Preparing for the unprecedented
In 2021, several weather disasters occurred in which conditions surpassed recorded extremes. Analysis of the performance of warning systems in these disasters by the WWRP HIWeather project shows that in most, but not all cases, there was adequate forewarning of the magnitude of the event, but that lack of preparedness and/or communication failures led to loss of life in particularly vulnerable groups. Using information from the HIWeather value chain database, we present an overview of key aspects of each event – the weather and its impact, the forecasts, the warnings, and the responses – followed by some results of a comparative analysis of warning performance and some conclusions about critical components of a successful warning system. In the light of this analysis we conclude with a checklist of key components in the design of an effective warning system for unprecedented weather events.
Weather-related hazards are associated with an increasing number of recorded disasters each year (see e.g. EM-DAT, 2022), despite extensive efforts to mitigate their impacts in line with the objectives of the Sendai Framework for Disaster Risk Reduction (UNDRR, 2015). Increasing vulnerability due to a growing and increasingly urbanised global population is driving much of this increase, but a changing climate is leading to record-breaking dangerous weather conditions and weather-related hazards occurring that are outside anyone's experience. In 2021 there were many such extreme events around the world. In many cases, warnings were issued but the magnitude of the threat was not recognised, either by those issuing the warnings, or by those receiving them. Response plans did not adequately deal with these exceptional situations and people did not believe such conditions could happen where they lived.
Society protects itself from extremes to the extent that is affordable and readily manageable. As the climate changes due to global warming, extremes that were once rare enough to be ignored may become a regular threat, and some conditions that were previously considered impossible become not only possible but a threat that must be planned for.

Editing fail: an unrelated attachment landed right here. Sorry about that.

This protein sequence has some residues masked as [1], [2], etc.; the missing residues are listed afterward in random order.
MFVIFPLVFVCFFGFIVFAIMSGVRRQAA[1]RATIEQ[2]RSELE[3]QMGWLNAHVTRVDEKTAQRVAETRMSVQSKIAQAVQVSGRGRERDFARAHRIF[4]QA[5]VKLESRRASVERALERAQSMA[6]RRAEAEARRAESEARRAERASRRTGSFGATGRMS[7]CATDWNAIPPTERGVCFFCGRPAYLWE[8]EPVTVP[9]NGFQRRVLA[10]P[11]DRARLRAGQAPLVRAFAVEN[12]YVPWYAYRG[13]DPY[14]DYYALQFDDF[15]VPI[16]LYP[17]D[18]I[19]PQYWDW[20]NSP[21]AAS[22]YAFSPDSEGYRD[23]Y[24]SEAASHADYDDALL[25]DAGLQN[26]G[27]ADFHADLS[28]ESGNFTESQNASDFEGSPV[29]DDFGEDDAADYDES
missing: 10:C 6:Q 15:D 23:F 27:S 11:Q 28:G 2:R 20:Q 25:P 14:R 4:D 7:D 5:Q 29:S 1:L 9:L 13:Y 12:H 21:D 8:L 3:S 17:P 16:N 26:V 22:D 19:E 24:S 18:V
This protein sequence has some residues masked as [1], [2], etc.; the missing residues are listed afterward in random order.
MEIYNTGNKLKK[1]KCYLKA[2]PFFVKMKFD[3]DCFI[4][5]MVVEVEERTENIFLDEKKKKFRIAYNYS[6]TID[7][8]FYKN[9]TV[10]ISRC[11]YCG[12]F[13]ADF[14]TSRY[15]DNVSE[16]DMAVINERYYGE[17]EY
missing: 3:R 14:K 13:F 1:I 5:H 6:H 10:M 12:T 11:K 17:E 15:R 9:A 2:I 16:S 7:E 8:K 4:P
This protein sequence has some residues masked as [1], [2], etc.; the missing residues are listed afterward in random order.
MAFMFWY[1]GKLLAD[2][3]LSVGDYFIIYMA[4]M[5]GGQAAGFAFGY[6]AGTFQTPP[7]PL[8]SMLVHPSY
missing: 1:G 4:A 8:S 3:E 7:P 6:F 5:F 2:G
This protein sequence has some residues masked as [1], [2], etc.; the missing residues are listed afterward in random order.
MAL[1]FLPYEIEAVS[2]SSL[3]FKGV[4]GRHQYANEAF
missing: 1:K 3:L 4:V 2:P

A warning is a call to action. It can be of any lead time or confidence level. As lead time shortens, confidence and precision typically increase, justifying more costly responses. Warnings for years ahead must be very general, but can inform policy and plans, e.g. for land use planning and emergency response capacity. At seasonal to annual timescales, the level of confidence may be such as to allow plans to be reviewed and updated, while training can be refreshed. In parts of the world with significant seasonal predictability, the seasonal timescale is a key one for preparedness, particularly for floods and droughts with their attendant landslide and wildfire hazards. The first signs of a specific period of hazardous weather are often signalled at low probability in forecasts of a few weeks ahead, giving time for systems to be exercised and preventive maintenance to be carried out. A specific hazard event is usually predictable with some confidence several days in advance, enabling rosters to be adjusted for additional response capacity and early protective actions, such as reservoir draw-down or mass evacuation, to be initiated. Preparedness messaging can be delivered to those likely to be exposed to the event, to enable mitigation actions to take place. As the event approaches, increasingly detailed and confident warnings can be used to pre-position response resources and target evacuation. Finally, as the event unfolds, pinpoint accurate monitoring and nowcasting ensures response resources are targeted most effectively to minimise losses and facilitate swift recovery.
The World Meteorological Organisation, World Weather Research Programme, High Impact Weather (HIWeather) project was established in 2015 to support the improvement of weather-related warnings worldwide through targeted research. Within the project, members have been gathering, promoting and carrying out research to improve weather warnings. We have published what we have learned in our book: Towards the “Perfect” Weather Warning (Golding, 2022).